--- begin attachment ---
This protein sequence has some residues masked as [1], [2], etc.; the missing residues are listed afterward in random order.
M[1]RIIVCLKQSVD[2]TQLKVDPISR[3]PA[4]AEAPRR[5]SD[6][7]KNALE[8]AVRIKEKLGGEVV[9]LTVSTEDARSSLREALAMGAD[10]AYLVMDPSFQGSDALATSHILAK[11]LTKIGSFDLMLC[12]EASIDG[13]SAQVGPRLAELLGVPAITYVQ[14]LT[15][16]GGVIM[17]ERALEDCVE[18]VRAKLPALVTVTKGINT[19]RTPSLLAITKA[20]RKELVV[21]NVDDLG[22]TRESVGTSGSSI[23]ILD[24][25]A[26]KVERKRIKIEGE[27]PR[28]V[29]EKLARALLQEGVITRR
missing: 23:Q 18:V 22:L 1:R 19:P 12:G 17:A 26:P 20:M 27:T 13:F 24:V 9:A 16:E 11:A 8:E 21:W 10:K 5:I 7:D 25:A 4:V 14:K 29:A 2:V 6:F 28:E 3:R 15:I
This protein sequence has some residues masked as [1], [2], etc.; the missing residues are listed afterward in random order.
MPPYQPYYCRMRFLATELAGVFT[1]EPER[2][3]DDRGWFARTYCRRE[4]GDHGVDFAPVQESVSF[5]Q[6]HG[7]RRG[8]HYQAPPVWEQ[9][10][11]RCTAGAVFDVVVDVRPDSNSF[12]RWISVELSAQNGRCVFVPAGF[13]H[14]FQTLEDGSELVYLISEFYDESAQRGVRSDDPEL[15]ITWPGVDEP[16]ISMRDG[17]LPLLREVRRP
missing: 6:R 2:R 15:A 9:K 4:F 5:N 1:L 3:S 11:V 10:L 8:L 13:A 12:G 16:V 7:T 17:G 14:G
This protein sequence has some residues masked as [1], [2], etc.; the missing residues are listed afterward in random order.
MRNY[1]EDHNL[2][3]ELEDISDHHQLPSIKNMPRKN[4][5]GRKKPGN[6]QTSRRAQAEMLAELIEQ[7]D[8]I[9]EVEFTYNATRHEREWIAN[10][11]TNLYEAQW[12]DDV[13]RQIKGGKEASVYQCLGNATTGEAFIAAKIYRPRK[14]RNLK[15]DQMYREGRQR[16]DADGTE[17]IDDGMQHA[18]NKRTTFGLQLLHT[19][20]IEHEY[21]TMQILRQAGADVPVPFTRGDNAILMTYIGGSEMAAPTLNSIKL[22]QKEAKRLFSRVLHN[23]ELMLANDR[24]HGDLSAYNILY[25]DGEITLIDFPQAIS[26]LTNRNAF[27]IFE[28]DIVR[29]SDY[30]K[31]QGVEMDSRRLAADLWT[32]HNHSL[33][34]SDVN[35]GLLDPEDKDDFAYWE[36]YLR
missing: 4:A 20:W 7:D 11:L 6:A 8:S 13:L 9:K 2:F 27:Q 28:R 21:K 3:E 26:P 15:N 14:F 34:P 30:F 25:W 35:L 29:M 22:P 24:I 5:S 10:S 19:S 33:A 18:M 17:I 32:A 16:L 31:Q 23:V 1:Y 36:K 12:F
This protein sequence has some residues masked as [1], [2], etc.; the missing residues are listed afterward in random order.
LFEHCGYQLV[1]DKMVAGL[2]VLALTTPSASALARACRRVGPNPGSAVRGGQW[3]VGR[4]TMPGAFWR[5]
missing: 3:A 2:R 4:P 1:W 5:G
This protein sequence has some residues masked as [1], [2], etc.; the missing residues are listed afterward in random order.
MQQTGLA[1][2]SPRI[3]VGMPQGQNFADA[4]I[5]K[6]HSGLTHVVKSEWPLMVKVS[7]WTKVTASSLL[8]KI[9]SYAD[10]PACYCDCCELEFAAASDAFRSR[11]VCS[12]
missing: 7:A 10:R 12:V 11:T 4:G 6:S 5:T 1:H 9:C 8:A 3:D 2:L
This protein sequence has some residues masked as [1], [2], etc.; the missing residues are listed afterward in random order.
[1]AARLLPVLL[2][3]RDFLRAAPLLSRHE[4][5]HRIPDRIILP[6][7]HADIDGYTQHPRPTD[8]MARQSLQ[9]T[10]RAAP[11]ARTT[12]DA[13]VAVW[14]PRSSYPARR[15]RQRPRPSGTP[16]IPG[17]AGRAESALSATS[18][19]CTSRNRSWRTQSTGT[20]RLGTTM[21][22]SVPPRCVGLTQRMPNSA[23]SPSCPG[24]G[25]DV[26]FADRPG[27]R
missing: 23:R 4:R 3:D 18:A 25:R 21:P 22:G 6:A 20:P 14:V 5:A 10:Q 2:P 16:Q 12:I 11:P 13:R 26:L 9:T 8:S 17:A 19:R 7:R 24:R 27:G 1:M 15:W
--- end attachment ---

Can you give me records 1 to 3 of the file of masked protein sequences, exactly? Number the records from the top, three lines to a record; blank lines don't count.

This protein sequence has some residues masked as [1], [2], etc.; the missing residues are listed afterward in random order.
M[1]RIIVCLKQSVD[2]TQLKVDPISR[3]PA[4]AEAPRR[5]SD[6][7]KNALE[8]AVRIKEKLGGEVV[9]LTVSTEDARSSLREALAMGAD[10]AYLVMDPSFQGSDALATSHILAK[11]LTKIGSFDLMLC[12]EASIDG[13]SAQVGPRLAELLGVPAITYVQ[14]LT[15][16]GGVIM[17]ERALEDCVE[18]VRAKLPALVTVTKGINT[19]RTPSLLAITKA[20]RKELVV[21]NVDDLG[22]TRESVGTSGSSI[23]ILD[24][25]A[26]KVERKRIKIEGE[27]PR[28]V[29]EKLARALLQEGVITRR
missing: 23:Q 18:V 22:L 1:R 19:P 12:G 17:A 26:P 20:M 27:T 13:F 24:V 9:A 16:E 11:A 8:E 21:W 10:K 5:I 7:D 25:A 4:V 14:K 29:A 2:V 6:F 28:E 3:R 15:I
This protein sequence has some residues masked as [1], [2], etc.; the missing residues are listed afterward in random order.
MPPYQPYYCRMRFLATELAGVFT[1]EPER[2][3]DDRGWFARTYCRRE[4]GDHGVDFAPVQESVSF[5]Q[6]HG[7]RRG[8]HYQAPPVWEQ[9][10][11]RCTAGAVFDVVVDVRPDSNSF[12]RWISVELSAQNGRCVFVPAGF[13]H[14]FQTLEDGSELVYLISEFYDESAQRGVRSDDPEL[15]ITWPGVDEP[16]ISMRDG[17]LPLLREVRRP
missing: 6:R 2:R 15:A 9:K 4:F 5:N 1:L 3:S 11:V 10:L 8:L 13:A 12:G 16:V 7:T 17:G 14:G
This protein sequence has some residues masked as [1], [2], etc.; the missing residues are listed afterward in random order.
MRNY[1]EDHNL[2][3]ELEDISDHHQLPSIKNMPRKN[4][5]GRKKPGN[6]QTSRRAQAEMLAELIEQ[7]D[8]I[9]EVEFTYNATRHEREWIAN[10][11]TNLYEAQW[12]DDV[13]RQIKGGKEASVYQCLGNATTGEAFIAAKIYRPRK[14]RNLK[15]DQMYREGRQR[16]DADGTE[17]IDDGMQHA[18]NKRTTFGLQLLHT[19][20]IEHEY[21]TMQILRQAGADVPVPFTRGDNAILMTYIGGSEMAAPTLNSIKL[22]QKEAKRLFSRVLHN[23]ELMLANDR[24]HGDLSAYNILY[25]DGEITLIDFPQAIS[26]LTNRNAF[27]IFE[28]DIVR[29]SDY[30]K[31]QGVEMDSRRLAADLWT[32]HNHSL[33][34]SDVN[35]GLLDPEDKDDFAYWE[36]YLR
missing: 4:A 20:W 7:D 11:L 6:A 8:S 13:L 9:K 2:F 27:Q 28:R 21:K 3:E 26:P 15:N 14:F 34:P 30:F 25:W 35:L 29:M 22:P 24:I 5:S 10:S 19:S 33:A 18:M 17:I 32:A 16:L 31:Q 23:V 1:Y 36:K 12:F